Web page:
IN TERMS of rainfall, I’ve never seen a winter like it in recent times, with the persistence of the torrential downpours causing the River Devon to spill over and burst its banks on numerous occasions.

As I walked along the river last week, it was like picking over the remains of a battlefield, scattered debris and damage everywhere, including tumbled tree trunks, crushed fences and eroded banksides.

I moved onto the flood meadow, the ground was scarred and pitted from the torrential flow of the burst river.

This was nature at its most powerful, the rising current sweeping all before it in a watery maelstrom.

Clad in chest waders so that I could explore the resultant mosaic of pools, I splashed my way over the haugh; the nearby river was still high and menacing, but slowly on the retreat.

The footprints of a heron pockmarked silt deposited by flood, and in a nearby pool a pair of mute swans glided across the water, serene in their white-cloaked elegance and emanating a calmness that belied the fury of the previous day’s torrent.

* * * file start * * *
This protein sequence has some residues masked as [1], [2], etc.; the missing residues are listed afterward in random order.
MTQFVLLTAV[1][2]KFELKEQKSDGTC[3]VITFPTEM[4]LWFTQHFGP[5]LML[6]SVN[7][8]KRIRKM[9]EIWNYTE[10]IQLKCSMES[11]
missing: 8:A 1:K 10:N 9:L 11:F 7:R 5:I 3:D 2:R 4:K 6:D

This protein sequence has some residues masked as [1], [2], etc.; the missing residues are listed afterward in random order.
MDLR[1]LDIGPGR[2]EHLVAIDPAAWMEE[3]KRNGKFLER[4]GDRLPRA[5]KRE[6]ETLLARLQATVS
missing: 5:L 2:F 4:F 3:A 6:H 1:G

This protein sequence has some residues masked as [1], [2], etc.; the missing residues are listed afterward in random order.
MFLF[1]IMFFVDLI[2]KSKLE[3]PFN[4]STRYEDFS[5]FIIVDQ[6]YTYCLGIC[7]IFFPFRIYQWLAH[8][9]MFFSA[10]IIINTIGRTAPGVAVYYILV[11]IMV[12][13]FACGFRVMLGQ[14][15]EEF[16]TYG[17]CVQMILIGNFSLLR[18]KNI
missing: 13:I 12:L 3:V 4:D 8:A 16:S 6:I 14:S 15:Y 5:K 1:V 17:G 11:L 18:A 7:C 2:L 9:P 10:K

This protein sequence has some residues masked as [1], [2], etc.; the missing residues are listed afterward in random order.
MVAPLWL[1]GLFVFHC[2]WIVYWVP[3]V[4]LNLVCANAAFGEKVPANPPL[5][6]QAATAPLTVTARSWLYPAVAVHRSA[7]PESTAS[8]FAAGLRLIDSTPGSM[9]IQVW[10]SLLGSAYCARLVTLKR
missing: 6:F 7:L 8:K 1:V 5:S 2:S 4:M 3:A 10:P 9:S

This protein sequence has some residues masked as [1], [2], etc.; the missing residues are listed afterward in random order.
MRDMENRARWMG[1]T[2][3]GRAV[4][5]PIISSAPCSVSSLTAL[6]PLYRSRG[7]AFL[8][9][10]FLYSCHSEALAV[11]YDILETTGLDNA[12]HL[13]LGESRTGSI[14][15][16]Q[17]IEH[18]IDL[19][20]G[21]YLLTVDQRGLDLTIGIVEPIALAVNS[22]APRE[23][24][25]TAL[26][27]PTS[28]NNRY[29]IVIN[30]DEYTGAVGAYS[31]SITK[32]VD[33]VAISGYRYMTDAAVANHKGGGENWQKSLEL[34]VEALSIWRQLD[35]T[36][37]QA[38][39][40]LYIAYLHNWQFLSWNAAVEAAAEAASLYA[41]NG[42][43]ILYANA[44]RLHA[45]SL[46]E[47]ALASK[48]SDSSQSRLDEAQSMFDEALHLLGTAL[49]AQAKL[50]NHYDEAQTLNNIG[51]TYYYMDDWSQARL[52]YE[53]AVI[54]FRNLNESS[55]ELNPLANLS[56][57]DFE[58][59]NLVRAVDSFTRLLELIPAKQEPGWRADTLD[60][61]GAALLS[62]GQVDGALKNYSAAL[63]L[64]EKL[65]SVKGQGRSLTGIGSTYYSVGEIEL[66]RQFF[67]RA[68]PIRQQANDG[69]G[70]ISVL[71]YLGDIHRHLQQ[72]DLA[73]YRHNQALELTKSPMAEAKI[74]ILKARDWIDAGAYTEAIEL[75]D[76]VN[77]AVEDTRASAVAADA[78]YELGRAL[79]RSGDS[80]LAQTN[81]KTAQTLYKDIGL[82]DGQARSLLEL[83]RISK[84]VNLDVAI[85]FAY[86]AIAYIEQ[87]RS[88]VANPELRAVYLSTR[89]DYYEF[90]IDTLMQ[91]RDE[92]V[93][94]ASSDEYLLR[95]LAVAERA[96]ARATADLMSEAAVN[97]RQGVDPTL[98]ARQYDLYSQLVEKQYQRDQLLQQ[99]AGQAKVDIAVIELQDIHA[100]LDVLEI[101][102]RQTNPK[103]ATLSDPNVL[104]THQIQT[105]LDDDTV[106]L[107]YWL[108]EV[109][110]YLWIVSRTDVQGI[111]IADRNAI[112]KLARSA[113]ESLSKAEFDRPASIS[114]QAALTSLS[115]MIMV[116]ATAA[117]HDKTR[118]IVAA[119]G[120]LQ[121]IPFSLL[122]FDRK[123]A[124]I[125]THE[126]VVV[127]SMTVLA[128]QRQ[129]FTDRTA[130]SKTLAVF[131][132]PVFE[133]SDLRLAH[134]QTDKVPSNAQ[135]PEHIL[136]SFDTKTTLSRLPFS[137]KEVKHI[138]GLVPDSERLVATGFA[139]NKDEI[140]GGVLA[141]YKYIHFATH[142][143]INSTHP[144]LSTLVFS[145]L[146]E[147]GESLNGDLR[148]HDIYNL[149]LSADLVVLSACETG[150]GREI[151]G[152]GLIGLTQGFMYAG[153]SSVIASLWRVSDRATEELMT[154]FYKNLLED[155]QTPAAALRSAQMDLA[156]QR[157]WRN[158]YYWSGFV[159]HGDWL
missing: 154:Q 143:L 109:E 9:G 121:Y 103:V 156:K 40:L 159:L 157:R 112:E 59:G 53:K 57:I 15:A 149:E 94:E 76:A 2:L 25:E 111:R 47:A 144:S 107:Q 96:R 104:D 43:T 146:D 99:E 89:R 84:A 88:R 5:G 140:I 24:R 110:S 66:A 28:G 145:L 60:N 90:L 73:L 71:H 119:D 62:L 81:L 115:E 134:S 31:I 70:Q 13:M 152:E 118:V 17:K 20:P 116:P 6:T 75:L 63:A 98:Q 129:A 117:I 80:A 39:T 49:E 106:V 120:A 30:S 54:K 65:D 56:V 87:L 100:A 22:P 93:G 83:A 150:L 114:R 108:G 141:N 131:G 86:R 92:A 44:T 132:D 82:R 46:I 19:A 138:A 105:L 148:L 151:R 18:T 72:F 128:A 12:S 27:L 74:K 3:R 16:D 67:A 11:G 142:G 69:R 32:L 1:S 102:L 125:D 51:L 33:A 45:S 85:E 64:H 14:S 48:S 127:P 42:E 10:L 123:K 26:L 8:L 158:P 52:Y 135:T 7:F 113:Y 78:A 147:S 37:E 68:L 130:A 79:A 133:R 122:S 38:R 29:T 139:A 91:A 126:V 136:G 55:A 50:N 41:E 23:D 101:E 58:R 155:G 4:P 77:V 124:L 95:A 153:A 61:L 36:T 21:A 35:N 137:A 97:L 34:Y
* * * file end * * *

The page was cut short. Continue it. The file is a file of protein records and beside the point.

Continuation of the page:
Sunshine dappled across the water, causing it to shimmer and dance, almost as if in celebration that tranquillity had once more returned to the landscape.

In another pool, a pair of Canada geese had taken up temporary residence, attracted by the new-found feeding opportunities.

So, while some wildlife such as mice, voles and moles had undoubtedly suffered from the continuing flooding, many others had benefited, with the rising waters having replenished natural ponds and oxbow lakes.

Flood plains also bring immense benefit to humankind as they are natural relief valves that accommodate rising waters, before slowly releasing such inundations back into the river again, thus protecting our towns and villages.

This is why building houses upon, or even near, flood plains is extreme folly.

Our precious flood meadows have belonged to nature since the dawn of time and that is the way it should always be.